The sustainability challenges we face today are all interconnected and together leave mark on our planet's resources, our foods, and our climate. To unlock real sustainable change, we need to understand the complexity and interconnectedness of the challenges – and not try to solve one problem while creating another.

We commit to making food safe and available, everywhere and we promise to protect what’s good – food, people and the planet. This is our purpose which drives all business decisions and informs our integrated approach to sustainability.

We use our expertise, technology, and we collaborate with stakeholders to move the world’s food systems1 forward to ultimately fulfil our mission of protecting what’s good.

We focus on five key areas - food systems, climate, nature, circularity and social sustainability - where we believe we can make a difference.

Find out more about the sustainability approach

Our focus areas

Food safety & quality

Safe and nutritious food is critical to feed a growing population. Read how we can contribute to secure, resilient and sustainable global food systems1.
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Food loss & waste

Food loss mainly occurs during production or because food is discarded and never gets packaged, whereas food waste can be driven by short shelf life and unsustainable consumer consumption practices. Read how we are working to reduce food loss and waste.
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Food access & availability

As food is transported to people’s homes, it can be deterred by a lack of infrastructure. In fact, the inability to receive food safely can contribute to hunger in some developing countries. Read how we are helping to make food more available, everywhere.
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By working to address the root causes of social injustices, corporations can create a positive social impact2 by driving better outcomes for people and their communities. Read how we are caring for communities.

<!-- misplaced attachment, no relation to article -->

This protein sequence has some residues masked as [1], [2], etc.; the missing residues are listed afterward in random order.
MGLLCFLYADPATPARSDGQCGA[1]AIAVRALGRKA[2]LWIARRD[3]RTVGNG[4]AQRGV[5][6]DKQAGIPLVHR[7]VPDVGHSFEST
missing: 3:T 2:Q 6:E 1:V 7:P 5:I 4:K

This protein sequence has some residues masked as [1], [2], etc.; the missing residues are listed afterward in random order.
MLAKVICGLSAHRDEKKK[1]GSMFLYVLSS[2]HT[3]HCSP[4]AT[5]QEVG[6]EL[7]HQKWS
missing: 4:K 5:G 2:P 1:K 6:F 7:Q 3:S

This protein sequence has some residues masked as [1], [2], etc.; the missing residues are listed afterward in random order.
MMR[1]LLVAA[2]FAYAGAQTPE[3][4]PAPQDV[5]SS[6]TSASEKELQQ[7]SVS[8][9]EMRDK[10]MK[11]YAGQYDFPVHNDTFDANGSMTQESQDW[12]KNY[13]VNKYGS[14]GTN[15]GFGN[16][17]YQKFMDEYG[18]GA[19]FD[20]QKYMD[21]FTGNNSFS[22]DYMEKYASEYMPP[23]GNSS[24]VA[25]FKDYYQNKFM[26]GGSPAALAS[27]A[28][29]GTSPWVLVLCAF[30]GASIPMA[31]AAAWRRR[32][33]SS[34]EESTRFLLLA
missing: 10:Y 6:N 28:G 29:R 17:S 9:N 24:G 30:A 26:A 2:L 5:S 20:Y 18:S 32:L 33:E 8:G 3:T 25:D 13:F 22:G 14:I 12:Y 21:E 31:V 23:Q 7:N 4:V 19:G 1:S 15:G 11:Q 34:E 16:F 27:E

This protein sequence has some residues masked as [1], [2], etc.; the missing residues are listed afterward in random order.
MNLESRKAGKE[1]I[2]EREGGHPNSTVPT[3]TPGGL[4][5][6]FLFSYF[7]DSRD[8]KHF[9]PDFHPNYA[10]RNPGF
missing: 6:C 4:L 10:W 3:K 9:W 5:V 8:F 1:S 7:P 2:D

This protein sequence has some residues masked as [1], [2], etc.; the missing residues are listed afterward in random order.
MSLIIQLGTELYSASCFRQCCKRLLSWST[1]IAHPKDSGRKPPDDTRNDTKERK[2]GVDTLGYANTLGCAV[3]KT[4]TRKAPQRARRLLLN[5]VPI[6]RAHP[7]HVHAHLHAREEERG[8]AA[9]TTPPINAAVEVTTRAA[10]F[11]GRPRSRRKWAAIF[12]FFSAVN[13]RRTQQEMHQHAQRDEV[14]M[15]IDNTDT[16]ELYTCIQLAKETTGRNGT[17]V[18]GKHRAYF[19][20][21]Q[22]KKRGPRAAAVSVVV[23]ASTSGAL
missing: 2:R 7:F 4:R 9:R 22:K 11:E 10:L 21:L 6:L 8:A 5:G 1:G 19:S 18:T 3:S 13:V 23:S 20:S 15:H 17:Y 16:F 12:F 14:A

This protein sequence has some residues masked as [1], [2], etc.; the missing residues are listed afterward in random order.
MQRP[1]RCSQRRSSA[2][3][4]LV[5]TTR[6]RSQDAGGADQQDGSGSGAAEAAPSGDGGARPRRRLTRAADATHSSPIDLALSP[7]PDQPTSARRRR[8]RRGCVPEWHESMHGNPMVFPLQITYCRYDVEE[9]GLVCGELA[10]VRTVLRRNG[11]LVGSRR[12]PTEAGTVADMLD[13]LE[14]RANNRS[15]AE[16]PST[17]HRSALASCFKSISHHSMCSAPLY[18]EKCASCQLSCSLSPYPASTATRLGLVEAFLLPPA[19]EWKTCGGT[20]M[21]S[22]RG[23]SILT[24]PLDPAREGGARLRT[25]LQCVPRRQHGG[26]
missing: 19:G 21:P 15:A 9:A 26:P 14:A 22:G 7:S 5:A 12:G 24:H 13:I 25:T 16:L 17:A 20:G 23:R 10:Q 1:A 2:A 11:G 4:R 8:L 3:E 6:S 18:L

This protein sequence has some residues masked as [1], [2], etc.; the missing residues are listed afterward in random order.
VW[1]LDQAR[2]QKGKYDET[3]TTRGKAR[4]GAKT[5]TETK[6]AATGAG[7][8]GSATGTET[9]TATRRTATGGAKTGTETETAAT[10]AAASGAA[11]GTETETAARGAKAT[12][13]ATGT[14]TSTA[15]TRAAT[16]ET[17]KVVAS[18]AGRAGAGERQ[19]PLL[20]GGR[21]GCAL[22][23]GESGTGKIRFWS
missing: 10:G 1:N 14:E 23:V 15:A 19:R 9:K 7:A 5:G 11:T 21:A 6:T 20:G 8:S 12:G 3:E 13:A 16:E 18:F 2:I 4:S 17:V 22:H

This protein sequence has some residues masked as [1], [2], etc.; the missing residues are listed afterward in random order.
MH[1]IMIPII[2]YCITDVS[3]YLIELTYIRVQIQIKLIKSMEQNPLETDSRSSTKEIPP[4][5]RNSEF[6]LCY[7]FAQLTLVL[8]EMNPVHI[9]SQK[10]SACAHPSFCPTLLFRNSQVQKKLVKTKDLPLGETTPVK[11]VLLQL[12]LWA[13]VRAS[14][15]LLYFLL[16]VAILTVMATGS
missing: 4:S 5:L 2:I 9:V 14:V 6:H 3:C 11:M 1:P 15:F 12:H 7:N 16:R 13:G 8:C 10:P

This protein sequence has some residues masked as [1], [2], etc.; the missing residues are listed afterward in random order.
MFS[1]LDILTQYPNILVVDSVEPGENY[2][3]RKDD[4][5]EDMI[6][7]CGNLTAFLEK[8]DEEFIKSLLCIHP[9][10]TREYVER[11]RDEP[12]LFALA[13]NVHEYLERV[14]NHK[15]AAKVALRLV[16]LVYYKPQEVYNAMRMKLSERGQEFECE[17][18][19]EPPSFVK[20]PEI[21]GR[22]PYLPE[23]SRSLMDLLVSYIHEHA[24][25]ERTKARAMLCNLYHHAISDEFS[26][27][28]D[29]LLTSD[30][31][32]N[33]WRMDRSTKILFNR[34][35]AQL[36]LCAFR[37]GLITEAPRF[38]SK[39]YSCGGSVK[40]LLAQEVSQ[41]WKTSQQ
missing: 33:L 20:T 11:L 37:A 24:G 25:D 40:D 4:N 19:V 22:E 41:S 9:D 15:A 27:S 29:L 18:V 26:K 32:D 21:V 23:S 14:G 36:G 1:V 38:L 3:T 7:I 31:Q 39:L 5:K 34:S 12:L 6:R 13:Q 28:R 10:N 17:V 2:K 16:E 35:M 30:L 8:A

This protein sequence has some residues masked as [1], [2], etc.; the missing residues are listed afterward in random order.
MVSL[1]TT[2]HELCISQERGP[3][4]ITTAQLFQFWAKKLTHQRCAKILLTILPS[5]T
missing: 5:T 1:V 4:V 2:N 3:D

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Our workplace

Respecting human rights across our own operations comes when you protect people’s safety, health and well-being. Read how we are creating more positive outcomes in our own workplace.
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Climate & decarbonisation

With the world working towards limiting global warming to 1.5°C3, we need to find ways to produce, process, package and distribute more food more sustainably – reducing the environmental impact at every step of the value chain.
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Biodiversity & nature

With the world losing 137 wildlife species every day4 and deforestation occurring, we need to help restore and protect ecosystems. Read how we aim to reduce our impact on nature.
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Circularity & recycling

With the amount of waste generated projected to increase by 70% by 20505, we need to move towards more circular food systems that prevent food waste. Read how we are leading the way.
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1The term ‘food systems’ refers to all the elements and activities related to producing and consuming food, and their effects, including economic, health, and environmental outcomes (OECD,, 2023).

2The term ‘sustainable food systems' mean growing, producing, processing, packaging, distributing and consuming food without negatively impacting the planet. Retrieved from OECD. (2019). Accelerating Climate Action. Source: OECD iLibrary

3By positive impact we mean driving better outcome for our own workforce, workers and communities in our supply chain, workers in collection and recycling and people in our value chain affected by climate change and the transition to net-zero in the areas of labour, discrimination, hazardous working conditions and sustainable income, among others.

4IPCC report on the impacts of global warming of 1.5

5Mitchell, C. (2022). Deforestation: Clearing The Path For Wildlife Extinctions. Source:, 2018

7Sustainable food systems mean growing, producing, processing, packaging, distributing and consuming food without negatively impacting the planet. Retrieved from OECD. (2019). Accelerating Climate Action. Source: OECD iLibrary